Those Three Words

Those Three Words


I remember the first time I said “I love you.” My best friend Scarlet and I were driving home from the beach. When going to the beach in Los Angeles, you have to time your departure correctly or else the drive home can easily turn into a two-and-a-half hour, traffic-laden ordeal. Scarlet loves the beach, so she usually pushes me toward a later departure time. I don’t mind. It means the drive home is framed by the setting sun. And the ethereal golden hour of light, along with the pleasant feeling of salty hair and muscles tired from diving under breaking waves, always seems to be when the best moments happen.   

I had an idea of how I would fall in love. I think I had watched too many Disney Channel movies where the perfect guy just walks right into the girl’s life, or more accurately walks right into her, leading to the quintessential high school meet-cute, books scattering across the floor. I soon learned that in real life, girls wear backpacks. I didn’t realize the greatest love of my high school years would be my best friend.

My friendship with Scarlet has taught me much more about love than all the bumbling dates I’ve been on. I hesitate in trying to define love. But I feel that love, both romantic and platonic, is really quite simple. It is wanting to be in someone’s presence. It is keeping someone in your mind as you move through your day. It is gratitude for someone’s existence. Platonic love is arguably the gentler variety, less complicated by overwhelming emotions and confusing gestures. But that doesn’t mean it is any less meaningful.

Telling Scarlet I loved her on that summer night felt incredibly significant. Of course, I had said those three words countless times to my mom and dad, my aunts and uncles. But this time was different because Scarlet wasn’t part of my family. Family, you love no matter what. Scarlet was the first person I chose to love. And in that moment, sitting in the passenger seat of her Prius, my legs curled up because of the pile of empty water bottles at my feet, I couldn’t not tell her.  

Our love for each other was a pretty established fact. We were inseparable. Having four classes together our junior year definitely helped. Chemistry was our greatest adventure. We got stuck in the last row on the first day of class, and there we remained. Both of us managed to have mental breakdowns in chemistry at least once a week. Mine were mostly due to the boy sitting in the front row who was unknowingly breaking my heart, hers because a lot of AP Chemistry must be simply accepted and memorized rather than understood.

We loved sitting in the back, though. We could whisper about how bored we were, give each other funny looks in response to our teacher’s corny jokes, and play tic-tac-toe on the desk with our pencil erasers. Sitting in the back also came in handy for the Wednesdays when we needed to dart back to the corner lab station so Scarlet could hide her flip-flops from safety-conscious eyes. Labs were always interesting. Her carefree, anything-goes nature balanced out my stressed, perfectionist attitude, and we somehow managed to always churn out a lab report, even if we had to make up a few data points in the process.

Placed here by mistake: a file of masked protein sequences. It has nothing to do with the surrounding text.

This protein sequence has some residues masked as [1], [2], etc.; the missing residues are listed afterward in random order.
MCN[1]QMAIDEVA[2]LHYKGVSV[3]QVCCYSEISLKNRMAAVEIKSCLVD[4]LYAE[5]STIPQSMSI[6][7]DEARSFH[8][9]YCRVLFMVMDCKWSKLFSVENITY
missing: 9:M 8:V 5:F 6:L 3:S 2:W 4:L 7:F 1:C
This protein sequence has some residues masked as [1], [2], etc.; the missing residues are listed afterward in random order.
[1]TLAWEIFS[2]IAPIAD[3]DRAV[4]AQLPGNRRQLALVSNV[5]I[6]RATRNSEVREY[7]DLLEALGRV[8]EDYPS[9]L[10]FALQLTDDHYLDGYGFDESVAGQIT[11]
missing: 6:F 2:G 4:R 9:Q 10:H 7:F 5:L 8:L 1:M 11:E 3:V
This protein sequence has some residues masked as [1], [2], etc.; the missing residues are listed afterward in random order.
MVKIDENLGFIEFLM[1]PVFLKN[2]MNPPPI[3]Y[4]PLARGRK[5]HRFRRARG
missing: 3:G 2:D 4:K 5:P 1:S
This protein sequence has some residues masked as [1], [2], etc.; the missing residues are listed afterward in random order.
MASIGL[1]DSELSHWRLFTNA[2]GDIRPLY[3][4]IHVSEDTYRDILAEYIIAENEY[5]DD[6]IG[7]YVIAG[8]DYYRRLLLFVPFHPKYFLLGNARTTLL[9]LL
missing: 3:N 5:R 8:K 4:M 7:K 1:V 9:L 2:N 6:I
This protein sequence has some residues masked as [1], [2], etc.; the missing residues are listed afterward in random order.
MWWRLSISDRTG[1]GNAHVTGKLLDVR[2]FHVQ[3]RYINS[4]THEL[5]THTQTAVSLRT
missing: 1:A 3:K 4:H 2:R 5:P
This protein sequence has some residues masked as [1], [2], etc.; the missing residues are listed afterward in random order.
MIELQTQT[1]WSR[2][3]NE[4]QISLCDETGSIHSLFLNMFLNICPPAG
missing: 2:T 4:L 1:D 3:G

We talked recently about the words “I love you.” One of our favorite songs is “Chasing Cars” by Snow Patrol. Early in the song are the lyrics, “Those three words/Are said too much/They’re not enough.” It only struck me recently how apt these lyrics are for our relationship. “I love you” is a meaningful phrase, but there are moments when it doesn’t need to be said. Like the night we spent, again in her Prius, parked by her house with our seats leaning all the way back looking at the stars, both a bit speechless by all the emotions of being 17 that we were experiencing by each other’s side. Sometimes the silence of the moment already says those three words.  

Since going to college, I’ve noticed that I tell Scarlet I love her a lot more than I used to. I’m not in her presence every day anymore. And in her absence, I only have words. Whether it’s in a text, at the end of a phone call, or during one of the goofy voicemails that I’ve started leaving her because she’s a chemical engineering major and often in lab when I call, these words have taken on more importance than before.

I’ve learned almost everything I know about love from Scarlet. And she continues to teach me. I spent time with her when I was home for Christmas, but it felt different because Scarlet wasn’t feeling well. Scarlet and I have always complemented each other. She, full of seemingly boundless energy, for whom deadlines and rules were always just a suggestion, has a way of getting me out of my own head. And I, who enjoy structure and comfort, and have always been on the mellower side, reminded Scarlet when she really did have to do the English reading. But this break, suddenly, the roles we have inhabited for the duration of our friendship were switched. I was the one with lots of energy, looking to go on adventures. And she was the one being the more careful voice of reason between us. It was jarring for me at first to see Scarlet so unlike her usual self. I had to adapt. We spent a lot more time sitting than I think either one of us was used to when we’re together. There was no going on a run and then Scarlet cajoling me to do an ab workout with her. Going to the beach (I know, only in LA) was too exhausting a prospect. But that’s okay. These past few weeks, Scarlet taught me that love is meeting someone where they are. And I’ll meet Scarlet anywhere.

Image Credit: Delaney Corcoran

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Julia Pinney

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